science-time 4 maanden geleden
Science Time #Technology

The Age of Superhumans | Gene Editing Through CRISPR & AI

Superhumans are coming! Various technological advances in the field of medicine through AI and CRISPR are going to radically alter our understanding of what it means to be human.

AI and Crispr technology have been making revolutionary changes to the field of medicine. Artificial intelligence is being applied in identification of harmful genes and treatment of disease. 

Multiple new gene editing technologies in addition to artificial intelligence will cause major changes in healthcare.

The gene-editing tool CRISPR, short for clustered regularly interspaced short palindromic repeats, could help us to reprogram life. It gives scientists more power and precision than they have ever had to alter human DNA. 

Could it be conceivable that at one point in the future we could increase the average IQ of the population?

CRISPR technology in the future could enable efficient and affordable treatment of many diseases. It will be also probably used to enhance our intelligence.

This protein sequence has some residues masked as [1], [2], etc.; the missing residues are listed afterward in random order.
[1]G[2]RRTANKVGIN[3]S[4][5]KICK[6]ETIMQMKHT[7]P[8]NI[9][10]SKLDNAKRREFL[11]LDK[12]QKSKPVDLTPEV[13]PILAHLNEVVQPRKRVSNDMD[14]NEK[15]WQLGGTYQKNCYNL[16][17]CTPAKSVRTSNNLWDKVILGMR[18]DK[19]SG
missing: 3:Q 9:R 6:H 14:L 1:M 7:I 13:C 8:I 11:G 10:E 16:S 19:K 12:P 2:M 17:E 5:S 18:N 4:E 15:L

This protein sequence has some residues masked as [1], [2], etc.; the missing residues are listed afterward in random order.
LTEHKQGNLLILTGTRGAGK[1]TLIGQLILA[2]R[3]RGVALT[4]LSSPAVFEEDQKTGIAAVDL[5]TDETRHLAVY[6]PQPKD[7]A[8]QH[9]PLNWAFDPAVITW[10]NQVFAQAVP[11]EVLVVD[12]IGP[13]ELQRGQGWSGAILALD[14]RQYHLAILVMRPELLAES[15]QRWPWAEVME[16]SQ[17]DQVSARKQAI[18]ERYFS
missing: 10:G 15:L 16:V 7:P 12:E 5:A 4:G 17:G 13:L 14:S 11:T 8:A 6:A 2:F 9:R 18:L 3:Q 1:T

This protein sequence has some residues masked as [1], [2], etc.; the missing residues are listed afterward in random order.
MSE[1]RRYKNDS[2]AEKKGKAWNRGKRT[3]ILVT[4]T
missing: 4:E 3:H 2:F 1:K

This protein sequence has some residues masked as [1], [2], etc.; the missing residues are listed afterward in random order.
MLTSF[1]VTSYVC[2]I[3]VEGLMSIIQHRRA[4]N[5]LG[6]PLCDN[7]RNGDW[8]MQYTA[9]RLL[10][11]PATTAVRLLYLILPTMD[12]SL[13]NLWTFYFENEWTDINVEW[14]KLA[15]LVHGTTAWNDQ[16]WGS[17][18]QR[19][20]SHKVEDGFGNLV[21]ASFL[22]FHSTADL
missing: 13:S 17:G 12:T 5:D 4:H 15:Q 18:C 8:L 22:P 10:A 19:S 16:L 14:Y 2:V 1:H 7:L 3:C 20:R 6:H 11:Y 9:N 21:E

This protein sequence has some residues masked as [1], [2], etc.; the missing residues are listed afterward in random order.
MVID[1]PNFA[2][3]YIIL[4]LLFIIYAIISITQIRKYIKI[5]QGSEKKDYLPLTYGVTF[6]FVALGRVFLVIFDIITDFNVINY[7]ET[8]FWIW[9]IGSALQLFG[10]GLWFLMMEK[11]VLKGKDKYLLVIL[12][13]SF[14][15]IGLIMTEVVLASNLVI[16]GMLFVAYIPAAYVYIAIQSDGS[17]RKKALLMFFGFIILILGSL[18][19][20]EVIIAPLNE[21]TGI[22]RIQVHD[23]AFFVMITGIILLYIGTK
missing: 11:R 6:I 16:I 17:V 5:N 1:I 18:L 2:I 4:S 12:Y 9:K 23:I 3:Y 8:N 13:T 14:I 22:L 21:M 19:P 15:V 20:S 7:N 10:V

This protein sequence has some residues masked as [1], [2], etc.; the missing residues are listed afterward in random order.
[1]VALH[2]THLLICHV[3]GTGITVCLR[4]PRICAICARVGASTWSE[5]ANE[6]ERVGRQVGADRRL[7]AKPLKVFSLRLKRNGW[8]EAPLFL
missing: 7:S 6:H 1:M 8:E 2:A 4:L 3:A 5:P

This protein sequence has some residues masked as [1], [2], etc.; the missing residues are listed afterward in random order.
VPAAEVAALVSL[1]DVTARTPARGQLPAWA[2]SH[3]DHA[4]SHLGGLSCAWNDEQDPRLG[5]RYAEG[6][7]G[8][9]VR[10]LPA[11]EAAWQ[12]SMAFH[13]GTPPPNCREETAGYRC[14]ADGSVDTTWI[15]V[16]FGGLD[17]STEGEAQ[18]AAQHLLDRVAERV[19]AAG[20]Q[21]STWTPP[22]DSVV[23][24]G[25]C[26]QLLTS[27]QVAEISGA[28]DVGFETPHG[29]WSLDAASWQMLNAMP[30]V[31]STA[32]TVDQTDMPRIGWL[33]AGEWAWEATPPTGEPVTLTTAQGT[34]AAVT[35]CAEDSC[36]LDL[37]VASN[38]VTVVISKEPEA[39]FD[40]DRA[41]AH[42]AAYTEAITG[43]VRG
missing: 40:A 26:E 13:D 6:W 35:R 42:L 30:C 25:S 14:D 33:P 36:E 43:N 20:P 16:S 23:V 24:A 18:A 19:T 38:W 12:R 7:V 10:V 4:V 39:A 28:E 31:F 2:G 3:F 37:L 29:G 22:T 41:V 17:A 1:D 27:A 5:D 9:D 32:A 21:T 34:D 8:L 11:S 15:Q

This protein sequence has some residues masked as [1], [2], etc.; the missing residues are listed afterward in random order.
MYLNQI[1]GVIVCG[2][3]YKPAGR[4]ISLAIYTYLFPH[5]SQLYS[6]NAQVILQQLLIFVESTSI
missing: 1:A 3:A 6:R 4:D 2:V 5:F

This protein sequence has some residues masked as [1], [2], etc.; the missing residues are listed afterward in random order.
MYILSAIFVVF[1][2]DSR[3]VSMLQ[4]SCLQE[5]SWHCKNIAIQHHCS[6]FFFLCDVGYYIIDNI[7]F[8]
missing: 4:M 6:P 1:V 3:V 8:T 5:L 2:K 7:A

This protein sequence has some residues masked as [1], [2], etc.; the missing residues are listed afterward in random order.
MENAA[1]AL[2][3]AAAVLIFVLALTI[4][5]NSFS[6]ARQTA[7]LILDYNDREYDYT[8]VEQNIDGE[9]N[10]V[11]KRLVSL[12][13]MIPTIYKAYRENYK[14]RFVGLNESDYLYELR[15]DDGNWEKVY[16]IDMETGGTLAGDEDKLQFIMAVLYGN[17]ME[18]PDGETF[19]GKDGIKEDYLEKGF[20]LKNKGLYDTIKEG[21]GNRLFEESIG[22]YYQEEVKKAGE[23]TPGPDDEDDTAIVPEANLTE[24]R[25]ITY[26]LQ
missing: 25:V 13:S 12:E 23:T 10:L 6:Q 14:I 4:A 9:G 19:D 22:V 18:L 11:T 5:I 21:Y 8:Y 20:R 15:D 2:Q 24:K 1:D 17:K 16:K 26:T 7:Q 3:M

CRISPR was originally designed as a technique for editing the DNA of living organisms, but its uses and capabilities have expanded substantially. It is now used widely in biomedical research, including research into human genetics. One of the main issues concerning technologies such as CRISPR-Cas9 is accuracy and safety, as mistakes can have significant and dangerous consequences when it comes to an individual’s genome.

David Sinclair explains the mind boggling breakthroughs of medicine in recent times. 

The possibility of altering the sequences of genes and correcting the mistakes that were previously irreversible opens many new possibilities for research. Nevertheless, for now, genetic editing technology is still incapable of making the hundreds of changes presumably necessary to make a superintelligent human.

But the corresponding ethical issues deserve serious attention before these capabilities become a reality.

There are no comments yet.